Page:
What makes a great Saturday night out in downtown Kent? I might start out with cocktails at the Franklin Hotel Bar, then stroll down and take in any one of our great restaurants. Then to the Kent Stage for a show. And then I think I would go to Ray’s Place to cap off the night.
Speaking of the stage, you are a Broadway fan. If you could bring any Broadway show to Kent State, with any star, who is going on? I have always been drawn to music, but I grew up in a blue-collar Southern environment; Broadway musicals were the furthest things from our minds. Les Miserables was my first Broadway experience, in the 1990s, and I was blown away by its power. I saw Colm Wilkinson play Jean Valjean, and he was incredible. He would star. In a separate production of Les Miz, our own Alice Ripley [BFA ’86] played Fantine. So she goes on with Colm.
How has the presidency changed you? I am more optimistic about our future than I have ever been. I see this next generation of students who are passionate and engaged, who really do want to change the world. They are kindhearted and care about their fellow men and women. Some may be fearful, but I am optimistic.
And I have been touched by “Midwest nice”—I think and hope some of it has rubbed off on me. I hope I have internalized the Midwesterner’s approach to life: down to earth, hard-working and nice to our core.
What day of your presidency made you laugh the loudest? My first Geauga County Fair. I grew up a city kid, not a 4-H kid. But here I milked a cow, I petted pigs, I posed for pictures with the winning steer, I turned a prize turkey upside down to judge its breast. . . . I laughed until my sides were hurting.
“I met with President Warren last week for her final interview with Student Media. This was the first time I heard her open up about her mother with Alzheimer’s, whom she is going to care for after she leaves Kent State. She seems ready to just be in the moment, whatever that moment offers. Every time I’ve interviewed her, she’s given off such positive energy. Watching her leave is bittersweet, and I’m not alone in feeling that way.” — Valerie Royzman, editor-in-chief, The Kent Stater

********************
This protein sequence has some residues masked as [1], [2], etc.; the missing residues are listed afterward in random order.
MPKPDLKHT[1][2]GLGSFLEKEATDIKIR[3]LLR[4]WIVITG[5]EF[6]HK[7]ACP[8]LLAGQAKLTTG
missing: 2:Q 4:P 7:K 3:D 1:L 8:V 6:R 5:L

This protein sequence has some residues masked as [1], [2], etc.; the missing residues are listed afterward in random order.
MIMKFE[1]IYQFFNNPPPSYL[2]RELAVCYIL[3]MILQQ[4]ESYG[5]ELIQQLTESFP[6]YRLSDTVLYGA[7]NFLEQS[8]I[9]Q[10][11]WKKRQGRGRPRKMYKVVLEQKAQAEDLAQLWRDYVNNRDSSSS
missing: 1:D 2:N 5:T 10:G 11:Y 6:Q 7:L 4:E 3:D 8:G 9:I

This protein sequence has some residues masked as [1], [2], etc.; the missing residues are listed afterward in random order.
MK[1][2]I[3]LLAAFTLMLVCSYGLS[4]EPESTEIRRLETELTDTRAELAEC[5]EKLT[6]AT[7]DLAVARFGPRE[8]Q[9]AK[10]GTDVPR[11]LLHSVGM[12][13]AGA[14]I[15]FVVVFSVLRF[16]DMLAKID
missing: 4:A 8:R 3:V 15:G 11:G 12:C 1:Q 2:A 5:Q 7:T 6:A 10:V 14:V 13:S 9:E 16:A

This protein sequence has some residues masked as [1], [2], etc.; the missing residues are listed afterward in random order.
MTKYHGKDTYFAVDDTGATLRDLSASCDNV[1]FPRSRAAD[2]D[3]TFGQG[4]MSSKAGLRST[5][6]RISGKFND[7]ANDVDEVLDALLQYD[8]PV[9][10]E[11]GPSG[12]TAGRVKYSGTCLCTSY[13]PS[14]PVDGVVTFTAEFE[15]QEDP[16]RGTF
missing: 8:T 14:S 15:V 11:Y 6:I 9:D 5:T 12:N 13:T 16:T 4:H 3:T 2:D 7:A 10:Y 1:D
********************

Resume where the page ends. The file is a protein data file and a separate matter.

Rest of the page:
What day made you mentally stand up and cheer? I wish you could have been at the Board of Trustees meeting this March when we passed the resolution for the university to assume responsibility for the May 4 commemorations. We had individuals present who had been student activists on campus on May 4, 1970, who were so grateful for a moment they thought might not happen in their lifetime.
Everyone marvels at how you get through your marathon days without flagging. What is the Bev Warren power breakfast? I make a green smoothie every day. A couple of celery sticks, one third of a cucumber, half a Granny Smith apple, half an avocado and a good dose of spinach. Add pomegranate juice and a few blueberries, run it through the blender, and there you have it.
At the other end of the dietary spectrum, what’s your favorite pizza topping? Anything veggie!
No anchovies? No anchovies. Nothing with eyes.
“President Warren’s ability to craft a strategic plan that is actually in place and followed, as opposed to being in a notebook on a shelf, is a singular achievement. Her energy has transformed us as a university; her energy has made us a better place.” —Todd Diacon, PhD, executive vice president and provost, president-elect of Kent State University
PROGRESS ON PRIORITIES
PRIORITY 1: STUDENTS FIRST
Provide an inclusive and engaged living-learning environment where all students thrive and graduate as informed citizens committed to a life of impact.
Drive innovation, idea generation and national distinction
through top-tier academic and research programs including
the recruitment and support of talented faculty and staff.
Advance Kent State’s impact and reach as a leading international university.
PRIORITY 4: REGIONAL IMPACT
Serve as the innovative engine and engaged partner to meet community needs and enhance quality of life in the region and state.
PRIORITY 5: ORGANIZATIONAL STEWARDSHIP
Ensure a culture of continuous improvement and the efficient stewardship of university resources and infrastructure.